Thursday, October 24, 2013

And 10,000 of Their Closest Buddies

About a month ago, I noticed some activity at one of our weep holes in the foundation of the house.
Don't know what a weep hole is, read about it here.

Moving on.

Yellow Jackets.
Many Yellow Jackets.

In case you don't know, they're just as fun as Africanized Bees, but they can sting you over and over again without dying.

For some reason, this group is fairly docile for Yellow Jackets.
We mow the grass, unmolested by wasps.
The dogs graze on grass in the flowerbed right under the entrance (yes, there are weeds in my flower beds) and are equally unmolested by wasps.
I think that's why we've left them (for the most part) for the last month without really, really trying to get rid of them.
We've hit the weep holes with wasp spray and 'bug bombed' the attic.
I suppose we decided that once winter comes, they'll die off and that will be that.

Luckily (unluckily??) for me, I can't leave well enough alone and decided to read up on my house guests.
Turns out that they won't all be dying off for the winter.
My wall provides a perfect place for overwintering Queens to celebrate Christmas.

Here's what Wikipedia has to say about it:
Yellow jackets are social hunters living in colonies containing workers, queens, and males (drones). Colonies are annual with only inseminated queens overwintering. Fertilized queens are found in protected places such as hollow logs, in stumps, under bark, in leaf litter, in soil cavities, and man-made structures. Queens emerge during the warm days of late spring or early summer, select a nest site, and build a small paper nest in which they lay eggs. After eggs hatch from the 30 to 50 brood cells, the queen feeds the young larvae for about 18 to 20 days. After that, the workers in the colony will take over caring for the larvae, feeding them with chewed up food, meat or fruit. Larvae pupate, then emerge later as small, infertile females called workers. By midsummer, the first adult workers emerge and assume the tasks of nest expansion, foraging for food, care of the queen and larvae, and colony defense.
From this time until her death in the autumn, the queen remains inside the nest, laying eggs. The colony then expands rapidly, reaching a maximum size of 4,000 to 5,000[2] workers and a nest of 10,000 to 15,000 cells in late summer. At peak size, reproductive cells are built with new males and queens produced. Adult reproductives remain in the nest fed by the workers. New queens build up fat reserves to overwinter. Adult reproductives leave the parent colony to mate. After mating, males quickly die, while fertilized queens seek protected places to overwinter. 

photo credit:

This is what I imagine it looks like, just on the other side of that weep hole.
I keep thinking that if my reading is correct, this number will dwindle once we get our first hard freeze.
That there'll be a few Queens left in the wall and that's it.
That we'll plug up all the weep holes with steel wool and the Queens won't be able to escape come Spring.
Trouble is, we know they have access to the attic because of another place in the wall that we've seen them coming and going.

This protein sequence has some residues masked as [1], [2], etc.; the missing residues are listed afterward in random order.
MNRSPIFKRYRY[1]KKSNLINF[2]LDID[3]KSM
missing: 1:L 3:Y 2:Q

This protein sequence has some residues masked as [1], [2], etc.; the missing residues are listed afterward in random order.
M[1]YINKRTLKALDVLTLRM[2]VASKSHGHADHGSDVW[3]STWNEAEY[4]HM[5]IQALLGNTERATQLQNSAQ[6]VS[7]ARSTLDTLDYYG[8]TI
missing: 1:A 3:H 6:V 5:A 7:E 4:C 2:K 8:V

I have no idea why we are being so complacent about them.
Maybe because no one has been stung?

It appears that we're out of our minds.
Funny how that becomes crystal clear, not that I've written it down.

Wednesday, October 23, 2013

Not What the Doctor Ordered

photo credit: wikipedia

"Hives form when, in response to histamine, blood plasma leaks out of small blood vessels in the skin.  Histamine is a chemical released from specialized cells along the skin's blood vessels."~WebMD

This was me, last week, head to toe. 
I was on my last dose of an antibiotic in the sulfa family.
Luckily for me, it didn't itch.  
Not much anyway.

While the rash was strange and weirdly fascinating, I wondered about a more peculiar fact.

Jenna is allergic to all drugs in the Penicillin family.  She gets hives.
Quinn was recently diagnosed with an allergy to drugs in Tetracycline family.  He gets hives.
And now me in the Sulfa family.
All antibiotics, all in different drug families/catagories.

Normally allergies to anything tend to run along hereditary lines.
If I'm allergic to peanuts, strawberries, ragweed, and monsters, then my children are more likely to be allergic to peanuts, strawberries, ragweed and monsters.

I'm not allergic to any of those things.
Maybe the monsters, I'm not sure.

My rash is gone.

Now my biggest challenge will be remembering which one of us is allergic to which drug.

Sunday, October 20, 2013

When Whacking Your Thumb with a Hammer, Once is Never Enough

Silly title, huh?

Who would want to whack their thumb with a hammer more than once?
Evidently, me.
Well, not literally, but figuratively.

I have done the very thing that I long ago said I would never do again.

Plant vegetables.

In addition to these, I already have tomatoes and jalapenos in the ground.
 It is akin to whacking my thumb with a hammer more than once, because gardening is painful for me every time.
I have tried and tried and tried to grow things in this land that is barren of nutrients, fickle of rain and quick and deadly with heat or cold.

I have amended the soil until my back aches and my fingernails are a wreck.
I have captured rainwater in ugly, makeshift rain barrels.
I have handwatered.
I have mulched.
I have handpicked (and killed) caterpillars and cucumber beetles.
I have drowned pillbugs and slugs and snails in beer traps.
I have introduced "the good bugs" to the "bad bugs".